using probes at the human chromosome 5q23/31 (Table S2 and
Fig. 2B). The fluorescence signals with the probes 2,6 in HL-60
only gave single (S, unreplicated) or double (D, replicated) dots,
indicating that this region in HL-60 is haploid. FISH analyses can
distinguish replicated and unreplicated chromosomes on both
diploid and haploid genome regions, and we set the threshold for
early replication in diploid or haploid locus at the DD or D value
of approximately 40% that is larger that the value for SS or S,
With the probe 6, the frequency of ’’replicated’’ signals was
higher than that of ‘‘unreplicated’’ signals both in Jurkat (DD,
39.2%.SS, 23.4%) and HL-60 (D, 55.6%.S, 44.4%), indicating
that this segment is early-replicating in both cells. With the probe
1, the frequency of ‘‘unreplicated’’ signals was higher than that of
‘‘replicated’’ signals both in HL-60 (DD, 12.8%,SS, 39.9%),
indicating that this is late-replicating in HL-60 cells. It should be
noted that probe 1 locus is replicated at mid/early in Jurkat (DD,
26.0%,SS, 32.0%) and at early in HeLaS cells. The mechanisms
behind this sort of localized difference of replication timing among
different cell types are not known. With the probes 4 in HL-60, the
frequency of D sharply increased (23.8%2.41.1%) and the
frequency of S decreased (76.2%2.58.9%) compared to the
probe 3 (Fig. 2B). These data indicated that the location between
the probes 3 and 4 marks the timing transition in HL-60. This
conclusion is consistent with that determined by semi-qPCR of the
timing-specific nascent DNA (Fig. 1). On the other hand, in
Jurkat, DD/SS at the probe 4 is 9.0%/55.2%, whereas that at the
probe 5 is 16.2%/36.9%, The values become 39.2%/23.4% at the
probe 6, indicating that the location between the probes 4 and 6
marks the timing transition in Jurkat. This result is consistent with
TTR determined by semi-qPCR of the timing-specific nascent
DNA in Jurkat (Fig. 1). Thus, these data further support the
presence of the cell type specific TTR.
Although replication timing domains are generally conserved
among different species (e.g. between human and mouse) ,
cell-type specific replication timing may be observed in as much as
50% of the human genome . Cell type-specific TTR may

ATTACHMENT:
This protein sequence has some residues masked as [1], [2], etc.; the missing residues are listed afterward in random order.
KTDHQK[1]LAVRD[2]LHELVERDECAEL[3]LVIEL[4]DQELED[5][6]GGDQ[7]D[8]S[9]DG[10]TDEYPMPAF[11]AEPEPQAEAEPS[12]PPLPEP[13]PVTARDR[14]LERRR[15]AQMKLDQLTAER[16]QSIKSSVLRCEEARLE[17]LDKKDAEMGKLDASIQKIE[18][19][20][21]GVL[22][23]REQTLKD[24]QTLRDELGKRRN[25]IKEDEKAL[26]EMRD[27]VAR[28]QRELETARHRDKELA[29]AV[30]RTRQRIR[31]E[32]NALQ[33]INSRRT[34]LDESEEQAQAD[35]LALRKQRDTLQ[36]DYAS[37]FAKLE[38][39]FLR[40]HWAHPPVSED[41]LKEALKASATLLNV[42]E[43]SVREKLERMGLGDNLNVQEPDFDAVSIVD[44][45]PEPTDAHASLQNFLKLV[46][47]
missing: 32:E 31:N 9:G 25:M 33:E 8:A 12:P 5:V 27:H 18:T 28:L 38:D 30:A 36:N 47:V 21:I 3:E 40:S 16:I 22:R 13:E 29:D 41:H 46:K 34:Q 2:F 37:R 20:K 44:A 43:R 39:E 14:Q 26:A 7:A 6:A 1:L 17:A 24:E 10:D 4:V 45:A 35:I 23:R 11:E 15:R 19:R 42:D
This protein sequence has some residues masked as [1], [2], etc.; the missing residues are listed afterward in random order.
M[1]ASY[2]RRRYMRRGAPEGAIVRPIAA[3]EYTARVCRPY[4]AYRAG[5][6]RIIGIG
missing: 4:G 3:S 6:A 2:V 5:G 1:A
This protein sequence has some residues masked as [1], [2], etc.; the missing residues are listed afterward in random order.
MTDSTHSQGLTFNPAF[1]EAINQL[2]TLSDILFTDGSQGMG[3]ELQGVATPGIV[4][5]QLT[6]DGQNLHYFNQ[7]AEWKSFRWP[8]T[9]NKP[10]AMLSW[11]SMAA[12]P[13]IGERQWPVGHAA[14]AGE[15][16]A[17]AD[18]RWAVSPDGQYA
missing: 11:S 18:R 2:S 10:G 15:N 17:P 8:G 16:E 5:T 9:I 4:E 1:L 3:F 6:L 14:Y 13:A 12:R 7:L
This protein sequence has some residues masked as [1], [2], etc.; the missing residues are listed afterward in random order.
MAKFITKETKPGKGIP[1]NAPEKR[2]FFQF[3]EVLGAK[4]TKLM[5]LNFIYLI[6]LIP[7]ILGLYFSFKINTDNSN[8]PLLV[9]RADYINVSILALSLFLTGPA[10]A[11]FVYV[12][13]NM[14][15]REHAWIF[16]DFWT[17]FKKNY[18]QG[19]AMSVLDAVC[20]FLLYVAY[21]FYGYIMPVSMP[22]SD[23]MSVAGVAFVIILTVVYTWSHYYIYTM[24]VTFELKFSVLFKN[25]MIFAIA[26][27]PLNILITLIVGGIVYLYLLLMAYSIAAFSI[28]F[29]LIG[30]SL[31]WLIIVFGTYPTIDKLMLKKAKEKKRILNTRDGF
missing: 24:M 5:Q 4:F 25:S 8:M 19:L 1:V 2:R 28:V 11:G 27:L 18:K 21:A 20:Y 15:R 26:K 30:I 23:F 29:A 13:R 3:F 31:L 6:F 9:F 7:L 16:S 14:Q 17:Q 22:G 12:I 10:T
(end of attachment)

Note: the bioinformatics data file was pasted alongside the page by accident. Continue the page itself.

contribute to generation of some of these variations in replication
AT-rich Nature and the Absence of Coding Regions
In order to understand the features of TTR, we analyzed
distribution of genome composition, GC-content (%), gene
density, and numbers of transposable elements (Fig. S2). Adjacent
to the TTR, a synteny break point is present in rat and mouse. as
is often found in other TTR (Fig. S2A; . The early replicating
region spanning the cytokine cluster segment is rich in GC content
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(.43%), as reported previously (Fig. S2B) [38,39]. In contrast,
the late replicating region has lower GC content (,43%). Analyses
with narrower window ranges (10–100 kb) indicate that TTR is
located in the segment with a lower GC content (AT-rich).
Although LINEs (long interspersed nuclear element) are rather
uniformly scattered in both early- and late-replicating regions,
higher numbers of LINEs (,30 LINEs) are located near cytokine-
cluster segment (Fig. S2C, shown by a black arrow). The highest
density of LINEs, notably L1, is located within the TTR (32
LINE1s in the 25 kb segment, 130.025–130.05 Mb; shown by
a red arrow). The frequency of SINEs (short interspersed nuclear
(Fig. S2D). Another feature of TTR is the absence of genes
(Fig. S2E). These findings suggest that TTR may reside in the
AT-rich genome segment lacking genes and containing clusters of
Multiple Potential SATB1 Binding Sequences are Present
Informatics examination of the 3.5-Mb segment of 5q23/31
revealed the presence of potential SATB1 (Special AT-rich